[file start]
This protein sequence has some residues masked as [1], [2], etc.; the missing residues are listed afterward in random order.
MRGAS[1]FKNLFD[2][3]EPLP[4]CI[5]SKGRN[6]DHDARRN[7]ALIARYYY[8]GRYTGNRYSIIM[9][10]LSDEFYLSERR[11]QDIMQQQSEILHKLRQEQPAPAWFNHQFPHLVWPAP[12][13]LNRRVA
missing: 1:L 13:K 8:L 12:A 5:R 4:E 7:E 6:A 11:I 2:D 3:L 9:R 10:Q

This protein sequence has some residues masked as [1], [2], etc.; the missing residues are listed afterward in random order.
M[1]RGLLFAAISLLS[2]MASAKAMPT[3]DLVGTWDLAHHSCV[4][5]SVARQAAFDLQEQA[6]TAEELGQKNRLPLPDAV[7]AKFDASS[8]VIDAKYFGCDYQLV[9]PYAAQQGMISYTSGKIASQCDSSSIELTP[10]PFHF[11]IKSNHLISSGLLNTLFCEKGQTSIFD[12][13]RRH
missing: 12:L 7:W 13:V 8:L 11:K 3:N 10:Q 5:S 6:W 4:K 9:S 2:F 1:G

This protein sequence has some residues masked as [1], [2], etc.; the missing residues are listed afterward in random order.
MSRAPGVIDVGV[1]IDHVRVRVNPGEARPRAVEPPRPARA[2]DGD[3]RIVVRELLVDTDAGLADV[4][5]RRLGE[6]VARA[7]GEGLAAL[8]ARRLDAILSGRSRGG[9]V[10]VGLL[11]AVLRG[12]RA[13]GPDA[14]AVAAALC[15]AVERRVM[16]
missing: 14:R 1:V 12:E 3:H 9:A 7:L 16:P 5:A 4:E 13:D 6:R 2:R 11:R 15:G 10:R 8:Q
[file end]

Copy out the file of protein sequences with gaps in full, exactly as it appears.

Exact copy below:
This protein sequence has some residues masked as [1], [2], etc.; the missing residues are listed afterward in random order.
MRGAS[1]FKNLFD[2][3]EPLP[4]CI[5]SKGRN[6]DHDARRN[7]ALIARYYY[8]GRYTGNRYSIIM[9][10]LSDEFYLSERR[11]QDIMQQQSEILHKLRQEQPAPAWFNHQFPHLVWPAP[12][13]LNRRVA
missing: 1:L 13:K 8:L 12:A 5:R 4:E 7:E 6:A 11:I 2:D 3:L 9:R 10:Q

This protein sequence has some residues masked as [1], [2], etc.; the missing residues are listed afterward in random order.
M[1]RGLLFAAISLLS[2]MASAKAMPT[3]DLVGTWDLAHHSCV[4][5]SVARQAAFDLQEQA[6]TAEELGQKNRLPLPDAV[7]AKFDASS[8]VIDAKYFGCDYQLV[9]PYAAQQGMISYTSGKIASQCDSSSIELTP[10]PFHF[11]IKSNHLISSGLLNTLFCEKGQTSIFD[12][13]RRH
missing: 12:L 7:W 13:V 8:L 11:K 3:N 10:Q 5:S 6:W 4:K 9:S 2:F 1:G

This protein sequence has some residues masked as [1], [2], etc.; the missing residues are listed afterward in random order.
MSRAPGVIDVGV[1]IDHVRVRVNPGEARPRAVEPPRPARA[2]DGD[3]RIVVRELLVDTDAGLADV[4][5]RRLGE[6]VARA[7]GEGLAAL[8]ARRLDAILSGRSRGG[9]V[10]VGLL[11]AVLRG[12]RA[13]GPDA[14]AVAAALC[15]AVERRVM[16]
missing: 14:R 1:V 12:E 3:H 9:A 7:L 16:P 5:A 4:E 13:D 6:R 2:R 11:R 15:G 10:R 8:Q